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Winding Oak's Bookology Magazine

Cooking up a bookstorm

Betty Crocker's Cook Book for Boys and GirlsOne of my favorite genres of reading is cookbooks.

It all began when I was ten, the Christmas of 1963. My mother gave me Betty Crocker’s Cook Book for Boys and Girls, originally published in 1957 by Golden Books, illustrated by Gloria Kamen, and written by, well, Betty Crocker, of course!

A lot of cooking happened at my house. Between them, my grandparents had 22 brothers and sisters and they all came to visit throughout the year. My grandmother was a very good cook—she’d done it professionally for a doctor’s family—but she didn’t always have time or patience for teaching. My mother complained that Grandma never let her help in the kitchen. I got to help now and then, but mostly I watched. And Grandma didn’t cook out of books—it was all in her head. Or her sisters gave her recipes on cards.

Therefore, a cookbook was a novelty. Perhaps my mother was getting me ready to be the family cook, but I didn’t know that. This was a welcome gift, a curiously new kind of reading experience.

To this day, I crave a new cookbook with commentary, vignettes, family stories, and information about the ingredients. You can find a recipe online, but you can learn about life, culture, history, and adventure from a cookbook.

TestersThe people who created this book were brilliant. (I don’t want to burst your  bubble if you don’t already know, but Betty Crocker was an amalgamation of people.) They created “home testers,” boys and girls who comment throughout the book, furthering the impression that every boy and girl can cook.

The recipes are simple, but tremendously creative. Strong visual elements are included to show the steps of a recipe, how you might decorate your finished work, and how you might serve it. Photos show many of the finished recipes, but I prefer the illustrations. The illustrator, Gloria Kamen, draws believable children. Today, I believe there would be children of many colors included in this book and recipes would be representative of our world cultures.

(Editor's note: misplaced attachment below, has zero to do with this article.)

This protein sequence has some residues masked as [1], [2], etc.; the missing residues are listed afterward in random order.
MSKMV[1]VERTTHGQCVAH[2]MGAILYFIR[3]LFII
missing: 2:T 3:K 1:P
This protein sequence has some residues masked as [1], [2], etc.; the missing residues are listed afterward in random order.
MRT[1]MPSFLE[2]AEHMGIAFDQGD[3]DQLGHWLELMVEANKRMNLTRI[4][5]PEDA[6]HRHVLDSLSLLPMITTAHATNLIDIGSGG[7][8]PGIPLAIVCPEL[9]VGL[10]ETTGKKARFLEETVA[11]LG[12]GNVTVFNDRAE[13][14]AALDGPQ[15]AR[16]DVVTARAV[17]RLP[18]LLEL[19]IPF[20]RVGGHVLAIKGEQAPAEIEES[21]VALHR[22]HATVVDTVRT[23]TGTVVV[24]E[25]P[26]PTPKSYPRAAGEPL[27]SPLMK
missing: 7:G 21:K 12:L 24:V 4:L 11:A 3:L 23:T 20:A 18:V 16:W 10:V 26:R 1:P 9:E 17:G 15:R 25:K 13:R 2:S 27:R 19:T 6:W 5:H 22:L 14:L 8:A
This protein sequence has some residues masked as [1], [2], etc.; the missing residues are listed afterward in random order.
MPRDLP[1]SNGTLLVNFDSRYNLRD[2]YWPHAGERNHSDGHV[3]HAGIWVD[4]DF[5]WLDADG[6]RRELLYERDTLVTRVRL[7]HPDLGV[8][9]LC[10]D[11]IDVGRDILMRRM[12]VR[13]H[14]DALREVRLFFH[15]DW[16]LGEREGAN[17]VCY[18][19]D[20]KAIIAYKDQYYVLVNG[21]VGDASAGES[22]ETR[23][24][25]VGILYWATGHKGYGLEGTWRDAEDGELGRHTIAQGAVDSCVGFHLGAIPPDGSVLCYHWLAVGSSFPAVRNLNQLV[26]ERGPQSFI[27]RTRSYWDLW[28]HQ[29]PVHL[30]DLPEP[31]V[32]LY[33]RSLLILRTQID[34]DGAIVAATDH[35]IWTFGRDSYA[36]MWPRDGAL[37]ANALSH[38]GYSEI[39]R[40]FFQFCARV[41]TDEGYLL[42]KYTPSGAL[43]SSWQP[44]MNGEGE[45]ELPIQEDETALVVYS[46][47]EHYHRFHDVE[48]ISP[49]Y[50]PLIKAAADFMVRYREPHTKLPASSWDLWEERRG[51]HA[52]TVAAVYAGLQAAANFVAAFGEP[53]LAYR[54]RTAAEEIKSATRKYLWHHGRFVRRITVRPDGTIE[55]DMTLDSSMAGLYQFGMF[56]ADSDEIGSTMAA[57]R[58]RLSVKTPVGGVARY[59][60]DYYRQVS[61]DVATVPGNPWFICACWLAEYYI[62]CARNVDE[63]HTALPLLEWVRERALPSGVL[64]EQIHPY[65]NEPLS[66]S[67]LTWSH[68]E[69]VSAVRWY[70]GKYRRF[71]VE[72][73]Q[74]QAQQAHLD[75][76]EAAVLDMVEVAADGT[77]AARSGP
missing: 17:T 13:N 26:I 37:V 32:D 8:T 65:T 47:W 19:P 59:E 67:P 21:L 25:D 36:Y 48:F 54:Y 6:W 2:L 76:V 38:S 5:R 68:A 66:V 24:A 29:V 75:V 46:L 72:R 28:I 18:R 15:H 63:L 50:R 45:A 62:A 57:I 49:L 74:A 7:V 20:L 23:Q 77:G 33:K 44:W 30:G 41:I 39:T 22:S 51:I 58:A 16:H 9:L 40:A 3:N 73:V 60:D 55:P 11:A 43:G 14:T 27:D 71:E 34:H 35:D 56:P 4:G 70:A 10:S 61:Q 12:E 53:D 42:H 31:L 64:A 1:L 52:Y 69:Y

There’s a reproduction available today. You can give this as a first cookbook to your own children or grandchildren or you can use it in the classroom as an information text.

In today’s terms, there’s still decoding going on. You are reading, and it’s much better than the back of the cereal box. You are learning to follow step-by-step instructions, read expository writing, and organize your responses in a way that fiction doesn’t inspire. Cookbooks provide a set of skills that are essential for everyday life. They prepare the way for science and math texts.

Four BooksLooking at this book would be a perfect paired text for Green Glass Sea by Ellen Klages or Glory Be by Augusta Scattergood or The Lions of Little Rock by Kristin Levine or Countdown by Deborah Wiles. A novel set in the 1950s or 1960s will provide a setting to discuss the food that was popular at the time.

How are the attitudes of the fictional characters echoed in the cookbook? (higher order thinking)

How has our attitude about food changed from the time this cookbook was published?

What is not in the Betty Crocker Cook Book for Boys and Girls that would be included today?

Compare the food talked about in the novel to the recipes presented in the cookbook.

This book will help you get across that reading doesn’t always have to be about stories … but everything we read adds to our knowledge and helps our understanding.

As for me, I’m making a recipe out of the Cook Book for Boys and Girls tonight. A year after I received this book for Christmas, I became the weekday cook at our house. My mom worked more than full-time … the book came in handy!

Do you have favorite cookbooks for kids? I’ll be sharing more of my own favorites in the weeks to come.

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